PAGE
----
(unless (member "WAITING" (org-get-tags-at))
                  (setq has-next t))))
            (if has-next
              next-headline)) ; a stuck project, has subtasks but no next task

(defun bh/skip-non-stuck-projects ()
  "Skip trees that are not stuck projects"
  ;; (bh/list-sublevels-for-projects-indented)
    (let ((next-headline (save-excursion (or (outline-next-heading) (point-max)))))
      (if (bh/is-project-p)
          (let* ((subtree-end (save-excursion (org-end-of-subtree t)))
                 (has-next ))
              (forward-line 1)
              (while (and (not has-next) (< (point) subtree-end) (re-search-forward "^\\*+ NEXT " subtree-end t))
                (unless (member "WAITING" (org-get-tags-at))
                  (setq has-next t))))
            (if has-next
              nil)) ; a stuck project, has subtasks but no next task

(defun bh/skip-non-projects ()
  "Skip trees that are not projects"
  ;; (bh/list-sublevels-for-projects-indented)
  (if (save-excursion (bh/skip-non-stuck-projects))
        (let ((subtree-end (save-excursion (org-end-of-subtree t))))
           ((and (bh/is-project-subtree-p) (not (bh/is-task-p)))
    (save-excursion (org-end-of-subtree t))))

(defun bh/skip-project-trees-and-habits ()
  "Skip trees that are projects"
    (let ((subtree-end (save-excursion (org-end-of-subtree t))))

(defun bh/skip-projects-and-habits-and-single-tasks ()
  "Skip trees that are projects, tasks that are habits, single non-project tasks"
    (let ((next-headline (save-excursion (or (outline-next-heading) (point-max)))))
       ((and bh/hide-scheduled-and-waiting-next-tasks
             (member "WAITING" (org-get-tags-at)))
       ((and (bh/is-task-p) (not (bh/is-project-subtree-p)))

(defun bh/skip-project-tasks-maybe ()
  "Show tasks related to the current restriction.
When restricted to a project, skip project and sub project tasks, habits, NEXT tasks, and loose tasks.
When not restricted, skip project and sub-project tasks, habits, and project related tasks."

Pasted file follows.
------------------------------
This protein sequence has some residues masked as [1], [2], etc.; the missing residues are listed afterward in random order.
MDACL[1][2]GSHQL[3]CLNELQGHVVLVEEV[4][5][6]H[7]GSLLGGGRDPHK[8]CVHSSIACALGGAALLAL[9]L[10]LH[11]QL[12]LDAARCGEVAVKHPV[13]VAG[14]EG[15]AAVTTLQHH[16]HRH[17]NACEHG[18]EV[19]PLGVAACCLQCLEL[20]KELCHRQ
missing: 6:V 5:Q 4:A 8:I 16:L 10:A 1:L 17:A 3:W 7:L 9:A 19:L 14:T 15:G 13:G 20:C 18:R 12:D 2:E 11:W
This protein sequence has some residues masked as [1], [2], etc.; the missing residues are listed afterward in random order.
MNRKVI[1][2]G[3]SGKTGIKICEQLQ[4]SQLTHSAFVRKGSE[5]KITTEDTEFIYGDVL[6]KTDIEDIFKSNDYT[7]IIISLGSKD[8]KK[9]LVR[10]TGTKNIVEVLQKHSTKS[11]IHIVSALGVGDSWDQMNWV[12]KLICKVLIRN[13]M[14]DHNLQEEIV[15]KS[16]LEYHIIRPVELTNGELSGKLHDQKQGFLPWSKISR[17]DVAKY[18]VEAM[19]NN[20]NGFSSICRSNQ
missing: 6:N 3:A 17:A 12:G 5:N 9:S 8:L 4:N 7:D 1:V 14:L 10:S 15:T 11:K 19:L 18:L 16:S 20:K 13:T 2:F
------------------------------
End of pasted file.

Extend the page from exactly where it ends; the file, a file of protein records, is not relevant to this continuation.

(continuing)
(let* ((subtree-end (save-excursion (org-end-of-subtree t)))
           (next-headline (save-excursion (or (outline-next-heading) (point-max))))
           (limit-to-project (marker-buffer org-agenda-restrict-begin)))
       ((and (not limit-to-project)
       ((and limit-to-project
             (member (org-get-todo-state) (list "NEXT")))

(defun bh/skip-project-tasks ()
  "Show non-project tasks.
Skip project and sub-project tasks, habits, and project related tasks."
    (let* ((subtree-end (save-excursion (org-end-of-subtree t))))

(defun bh/skip-non-project-tasks ()
  "Show project tasks.
Skip project and sub-project tasks, habits, and loose non-project tasks."
    (let* ((subtree-end (save-excursion (org-end-of-subtree t)))
           (next-headline (save-excursion (or (outline-next-heading) (point-max)))))
       ((and (bh/is-project-subtree-p)
             (member (org-get-todo-state) (list "NEXT")))
       ((not (bh/is-project-subtree-p))

(defun bh/skip-projects-and-habits ()
  "Skip trees that are projects and tasks that are habits"
    (let ((subtree-end (save-excursion (org-end-of-subtree t))))

(defun bh/skip-non-subprojects ()
  "Skip trees that are not projects"
  (let ((next-headline (save-excursion (outline-next-heading))))
    (if (bh/is-subproject-p)


Archiving Subtrees